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What Are Elective Benefits?

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  • Written By: Mary McMahon
  • Edited By: Shereen Skola
  • Last Modified Date: 27 June 2014
  • Copyright Protected:
    2003-2014
    Conjecture Corporation
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In the insurance industry, elective benefits can refer to lump sum payments accepted in lieu of installments, or to benefits packages employees can pick and choose from to select what they need. In both cases, the benefits come with rights and responsibilities that are important to understand before making a final decision and signing a contract. People have the right to clear explanations of any benefits they receive, including a plain language overview of what is and is not covered. This can be provided by an insurance representation or human resources staff member, if the benefits are connected with employment.

The first sense of this term involves payouts to people who experience severe injuries or acquire disabilities. Insurance companies traditionally offer a series of payments on an installment plan to provide ongoing support over a given period of time. Beneficiaries can elect to receive a single lump sum payout instead, if this would better suit their needs. There may be a variety of reasons to do this, including a desire to settle debt or make more funds immediately available. One potential risk is a tax penalty, which should be considered.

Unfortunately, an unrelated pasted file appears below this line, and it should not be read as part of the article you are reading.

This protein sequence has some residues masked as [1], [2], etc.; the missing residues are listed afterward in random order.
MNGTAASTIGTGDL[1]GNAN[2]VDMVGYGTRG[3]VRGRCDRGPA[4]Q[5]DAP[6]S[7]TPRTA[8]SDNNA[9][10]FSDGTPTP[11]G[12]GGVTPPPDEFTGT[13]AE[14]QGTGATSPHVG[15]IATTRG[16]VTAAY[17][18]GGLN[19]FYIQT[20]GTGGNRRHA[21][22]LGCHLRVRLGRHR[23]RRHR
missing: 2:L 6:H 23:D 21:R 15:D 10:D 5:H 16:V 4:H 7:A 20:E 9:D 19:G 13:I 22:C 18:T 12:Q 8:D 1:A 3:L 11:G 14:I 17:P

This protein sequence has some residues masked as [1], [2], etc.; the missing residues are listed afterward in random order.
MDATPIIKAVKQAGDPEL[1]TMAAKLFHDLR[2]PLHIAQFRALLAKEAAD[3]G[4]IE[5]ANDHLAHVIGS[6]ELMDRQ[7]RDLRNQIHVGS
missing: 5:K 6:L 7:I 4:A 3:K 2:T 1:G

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Employers may offer elective benefits packages as part of compensation for their staff. Members of a company who are eligible for participation in the benefits program can receive a list of the available options. These may include extra riders on health insurance, like dental and vision, along with life insurance and income protection. Receiving benefits through an employer can be less expensive, and may create more loyalty among staff members who consider benefits to be an important part of compensation.

With any elective benefits package, it is important to review terms and conditions. In the case of a lump sum payment, the beneficiary may want to compare the total payout with lump versus installment payments. Potential tax penalties can be an important consideration; the sums may be equivalent, but one could result in paying more in taxes and pocketing less of the payment. Accepting the payout may also settle the claim permanently, with no additional recourse in the event of further problems.

Benefits sponsored by employers can also come with important caveats and riders people may need to consider. When looking at an elective benefits plan, employee responsibility varies; employers may partially fund insurance by deducting from paychecks, for example. Furthermore, deductibles can create out of pocket expenses before elective benefits kick in.

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